LEANA WEN: I have two little kids who cannot yet be vaccinated. What do I do when I go to the grocery store and I see people around me who aren't wearing masks? Are we actually - do we know that these individuals actually got vaccinated?

HARRIS: And some unions are also not happy about how this could play out and whether the policy could raise a risk for workers.

KING: And vaccines we know are not 100% effective. So there would still be some risk.

HARRIS: That's true, although the CDC says the risk is small. Occasionally, a vaccinated person does get infected with the coronavirus, but the risk of serious illness in that circumstance is extremely low. And the CDC says vaccinated people who get infected are really very unlikely to spread the disease.

KING: OK. So this was huge news coming after so many months. I'm wondering, what are the kinds of reactions you're hearing?

HARRIS: Well, there's certainly a range of views. Some scientists have said that the CDC made a mistake in not easing mask restrictions earlier for people who are vaccinated and worried that people would decide that there's no point in getting a shot if it means that they can't take off their masks. On the other hand, Ali Mokdad at the University of Washington says the public health message about vaccination shouldn't be about whether or not you need to wear a mask but that vaccines can prevent a deadly disease.

ALI MOKDAD: People who are not wearing their mask are the same people who are refusing the vaccine. So this policy is not going to help us to increase the vaccination out there or addressing hesitancy.

HARRIS: And here, he's looking through the lens of public health where the goal should be to stop the pandemic as quickly as possible. The new CDC guidance is really more about advice to individuals. Of course, the CDC also continues to encourage everyone who is eligible for a shot to get one. But yesterday's announcement could also send an unintended signal that the pandemic is now essentially over. That's, alas, not quite true.

KING: Alas, it isn't. NPR's Richard Harris. Thanks, Richard.

HARRIS: Anytime.

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KING: The Kandahar Airfield used to be a major base for U.S. operations in Afghanistan.

MARTIN: And now the U.S. has handed that base over to Afghan security forces. American troops are packing up. They're leaving Afghanistan, and they're expected to be entirely out by September at the latest. But what about the thousands of Afghans who worked for the U.S. over the years? Many of them face death threats from the Taliban for cooperating with foreign forces, and they are trying desperately to get out of the country. Chairman of the Joint Chiefs of Staff Mark Milley says they will not be forgotten.

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MARK MILLEY: The intent within State Department and elite is to make sure that it's a really a moral imperative that we take care of those that have worked closely with us if their lives are in danger, et cetera.

KING: NPR Pentagon correspondent Tom Bowman has been following this story. Good morning, Tom.

TOM BOWMAN, BYLINE: Good morning, Noel.

KING: I want to ask you about numbers. How many Afghan people worked for the U.S. and are now hoping for visas to this country?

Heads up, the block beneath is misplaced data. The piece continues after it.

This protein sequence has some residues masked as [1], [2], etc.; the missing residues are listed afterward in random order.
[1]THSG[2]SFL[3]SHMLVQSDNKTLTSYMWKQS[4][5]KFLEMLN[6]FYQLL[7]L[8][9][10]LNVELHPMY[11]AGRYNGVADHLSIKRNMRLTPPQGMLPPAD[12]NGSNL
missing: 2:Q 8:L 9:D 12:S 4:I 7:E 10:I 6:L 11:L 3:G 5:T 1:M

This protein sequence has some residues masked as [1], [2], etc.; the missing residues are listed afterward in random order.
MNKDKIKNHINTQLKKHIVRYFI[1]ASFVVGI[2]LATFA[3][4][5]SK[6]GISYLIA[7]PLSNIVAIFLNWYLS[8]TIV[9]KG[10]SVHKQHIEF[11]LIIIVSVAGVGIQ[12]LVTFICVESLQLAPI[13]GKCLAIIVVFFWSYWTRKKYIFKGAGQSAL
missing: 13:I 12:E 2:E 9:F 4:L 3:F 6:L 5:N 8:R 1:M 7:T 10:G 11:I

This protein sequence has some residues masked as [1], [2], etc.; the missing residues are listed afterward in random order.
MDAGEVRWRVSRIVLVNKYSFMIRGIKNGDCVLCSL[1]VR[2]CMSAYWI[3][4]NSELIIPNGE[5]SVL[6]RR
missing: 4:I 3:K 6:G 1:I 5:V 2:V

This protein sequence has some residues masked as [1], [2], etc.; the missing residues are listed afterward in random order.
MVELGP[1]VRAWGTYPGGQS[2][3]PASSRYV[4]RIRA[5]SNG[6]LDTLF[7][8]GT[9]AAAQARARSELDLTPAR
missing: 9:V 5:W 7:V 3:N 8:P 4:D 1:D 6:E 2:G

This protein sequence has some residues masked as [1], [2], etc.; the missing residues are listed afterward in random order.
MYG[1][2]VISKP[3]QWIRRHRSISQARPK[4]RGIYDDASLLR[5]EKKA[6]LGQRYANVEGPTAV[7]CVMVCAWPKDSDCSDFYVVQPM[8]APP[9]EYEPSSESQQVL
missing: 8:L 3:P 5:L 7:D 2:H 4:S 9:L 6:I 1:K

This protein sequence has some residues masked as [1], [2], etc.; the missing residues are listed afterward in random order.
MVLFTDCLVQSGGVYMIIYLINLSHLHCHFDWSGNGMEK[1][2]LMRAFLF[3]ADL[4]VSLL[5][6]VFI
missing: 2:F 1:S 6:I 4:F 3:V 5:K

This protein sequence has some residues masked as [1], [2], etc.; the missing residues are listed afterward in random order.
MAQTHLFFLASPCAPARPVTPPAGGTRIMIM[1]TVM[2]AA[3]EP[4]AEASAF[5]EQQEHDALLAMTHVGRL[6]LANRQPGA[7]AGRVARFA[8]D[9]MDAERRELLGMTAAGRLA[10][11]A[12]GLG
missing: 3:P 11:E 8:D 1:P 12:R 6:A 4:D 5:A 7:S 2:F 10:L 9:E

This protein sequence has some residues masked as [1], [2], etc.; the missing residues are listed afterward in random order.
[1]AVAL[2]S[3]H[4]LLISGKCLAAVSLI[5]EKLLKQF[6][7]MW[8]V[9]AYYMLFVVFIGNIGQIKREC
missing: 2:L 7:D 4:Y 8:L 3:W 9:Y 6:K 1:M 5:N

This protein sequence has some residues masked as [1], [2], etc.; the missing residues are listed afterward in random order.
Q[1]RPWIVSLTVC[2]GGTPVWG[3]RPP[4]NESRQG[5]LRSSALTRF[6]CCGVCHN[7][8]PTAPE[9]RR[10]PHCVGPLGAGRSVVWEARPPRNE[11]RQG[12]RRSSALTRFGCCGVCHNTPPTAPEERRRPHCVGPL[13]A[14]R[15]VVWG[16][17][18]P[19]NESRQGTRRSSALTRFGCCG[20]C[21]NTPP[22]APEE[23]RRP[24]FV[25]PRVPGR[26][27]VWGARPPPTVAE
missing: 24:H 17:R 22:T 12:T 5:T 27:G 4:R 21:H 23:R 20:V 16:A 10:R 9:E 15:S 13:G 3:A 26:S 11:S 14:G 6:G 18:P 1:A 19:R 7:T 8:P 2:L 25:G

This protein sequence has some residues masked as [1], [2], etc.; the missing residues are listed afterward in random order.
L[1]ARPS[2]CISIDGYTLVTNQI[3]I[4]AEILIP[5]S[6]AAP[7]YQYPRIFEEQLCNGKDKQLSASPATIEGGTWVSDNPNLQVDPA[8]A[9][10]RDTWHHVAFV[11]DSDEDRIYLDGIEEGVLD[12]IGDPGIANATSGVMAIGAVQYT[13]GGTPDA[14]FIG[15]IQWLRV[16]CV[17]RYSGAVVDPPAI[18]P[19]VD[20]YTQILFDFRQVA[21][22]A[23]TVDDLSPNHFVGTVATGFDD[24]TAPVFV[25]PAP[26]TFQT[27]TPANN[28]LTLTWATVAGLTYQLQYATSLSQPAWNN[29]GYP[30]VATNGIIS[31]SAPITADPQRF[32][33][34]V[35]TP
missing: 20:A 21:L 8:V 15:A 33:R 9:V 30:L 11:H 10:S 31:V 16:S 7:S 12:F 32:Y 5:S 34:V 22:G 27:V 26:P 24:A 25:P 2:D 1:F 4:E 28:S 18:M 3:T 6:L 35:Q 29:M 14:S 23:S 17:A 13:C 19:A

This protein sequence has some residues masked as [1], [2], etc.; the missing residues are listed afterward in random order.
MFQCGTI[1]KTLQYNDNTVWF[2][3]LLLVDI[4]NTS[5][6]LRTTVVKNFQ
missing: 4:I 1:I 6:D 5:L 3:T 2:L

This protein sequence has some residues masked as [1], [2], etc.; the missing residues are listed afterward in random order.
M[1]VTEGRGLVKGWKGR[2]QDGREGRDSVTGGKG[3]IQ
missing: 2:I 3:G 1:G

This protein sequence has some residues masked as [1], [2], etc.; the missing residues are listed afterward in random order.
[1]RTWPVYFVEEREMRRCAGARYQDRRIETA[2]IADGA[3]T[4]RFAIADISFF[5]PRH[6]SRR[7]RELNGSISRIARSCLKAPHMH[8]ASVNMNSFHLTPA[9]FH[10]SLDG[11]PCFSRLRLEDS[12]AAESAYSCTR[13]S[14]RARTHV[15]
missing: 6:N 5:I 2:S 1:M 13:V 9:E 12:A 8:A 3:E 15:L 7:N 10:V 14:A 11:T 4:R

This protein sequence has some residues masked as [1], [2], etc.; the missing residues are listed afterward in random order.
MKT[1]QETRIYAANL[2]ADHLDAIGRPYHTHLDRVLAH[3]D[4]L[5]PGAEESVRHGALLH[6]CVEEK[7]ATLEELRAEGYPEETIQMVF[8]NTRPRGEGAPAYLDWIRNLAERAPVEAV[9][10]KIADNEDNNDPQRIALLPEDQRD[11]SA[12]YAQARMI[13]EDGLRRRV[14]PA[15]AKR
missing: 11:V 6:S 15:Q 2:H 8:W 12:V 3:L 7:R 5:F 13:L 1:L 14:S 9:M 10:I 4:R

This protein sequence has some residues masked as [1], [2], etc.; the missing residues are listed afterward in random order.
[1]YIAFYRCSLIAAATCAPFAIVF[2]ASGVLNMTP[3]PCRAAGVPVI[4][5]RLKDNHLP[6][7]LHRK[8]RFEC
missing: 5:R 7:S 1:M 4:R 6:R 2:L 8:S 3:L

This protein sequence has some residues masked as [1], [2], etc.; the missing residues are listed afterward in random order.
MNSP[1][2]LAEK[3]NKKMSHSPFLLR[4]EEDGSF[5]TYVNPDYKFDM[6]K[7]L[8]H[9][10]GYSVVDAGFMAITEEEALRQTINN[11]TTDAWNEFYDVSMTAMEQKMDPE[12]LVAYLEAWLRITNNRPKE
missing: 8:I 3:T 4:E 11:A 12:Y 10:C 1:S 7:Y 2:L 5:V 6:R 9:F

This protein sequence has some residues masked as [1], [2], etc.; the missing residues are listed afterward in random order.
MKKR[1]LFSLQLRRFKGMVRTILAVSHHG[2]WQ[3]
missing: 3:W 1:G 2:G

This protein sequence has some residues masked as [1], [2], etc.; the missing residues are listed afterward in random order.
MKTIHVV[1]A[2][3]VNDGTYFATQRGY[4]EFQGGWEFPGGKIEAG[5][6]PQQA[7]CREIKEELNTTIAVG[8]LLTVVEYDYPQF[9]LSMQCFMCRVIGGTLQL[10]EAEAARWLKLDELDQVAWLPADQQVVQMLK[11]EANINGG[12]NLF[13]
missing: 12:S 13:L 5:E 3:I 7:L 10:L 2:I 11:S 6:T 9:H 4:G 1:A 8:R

BOWMAN: Well, around 17,000 or so are in the process and thousands more if you consider they'd bring family members along. And, Noel, this is all part of a special visa program set up about a dozen years ago. And over the years, about 18,000 visas have been issued. And we're talking mostly interpreters who work for the U.S. military. Now, it's supposed to take nine months for processing the visa, but it's taken a lot longer, as long as three years, because you have to submit your packet, has to get approved by the embassy. Then it goes to U.S. Customs and immigration. And then finally, you have to get interviewed.

KING: You would imagine, though, there would be some sense of urgency about this. If the promise was nine months, but that is extended to three years or can be extended to three years, what's behind that? Why does it take so long?

BOWMAN: Well, it's the increased volume, the lack of staff to process these visa requests, and that's led to delays. The State Department inspector general said that in a report last year. So the State Department has sent more staff to Kabul to process these requests and more staff in D.C. to help as well. Now, members of Congress, advocacy groups like No One Left Behind, retired generals, including David Petraeus, are pressing for the Biden administration to do even more. And they tell stories of Afghans who already have been killed by the Taliban because they worked for the Americans. And officials this week told lawmakers they're working with the National Security Council at the White House on this issue and holding multiple meetings each week. And here's another thing, Noel - may have to devote more money and increase the allotments of these visas to move all of this forward.

KING: OK, so nearly 17,000 Afghans wanting visas and then we have to take into account their family members and the U.S. is withdrawing. Talk about the timeframe in which all of this might be processed.

BOWMAN: Well, it's uncertain. You know, people I talk with in Kabul are really worried about the security situation and what happens if it deteriorates even further, if more U.S. embassy staff leaves. Now, General Milley said he would caution those who believe the security situation could quickly fall apart. And he said, listen, it's really too early to sound the alarm and just get people out right now. He pointed to the significant size of the Afghan military and police, some 300,000. He said, listen, it's still a cohesive organization. So he's not really all that worried right yet.

KING: OK. NPR Pentagon correspondent Tom Bowman. Thank you, Tom.

BOWMAN: You're welcome, Noel. Transcript provided by NPR, Copyright NPR.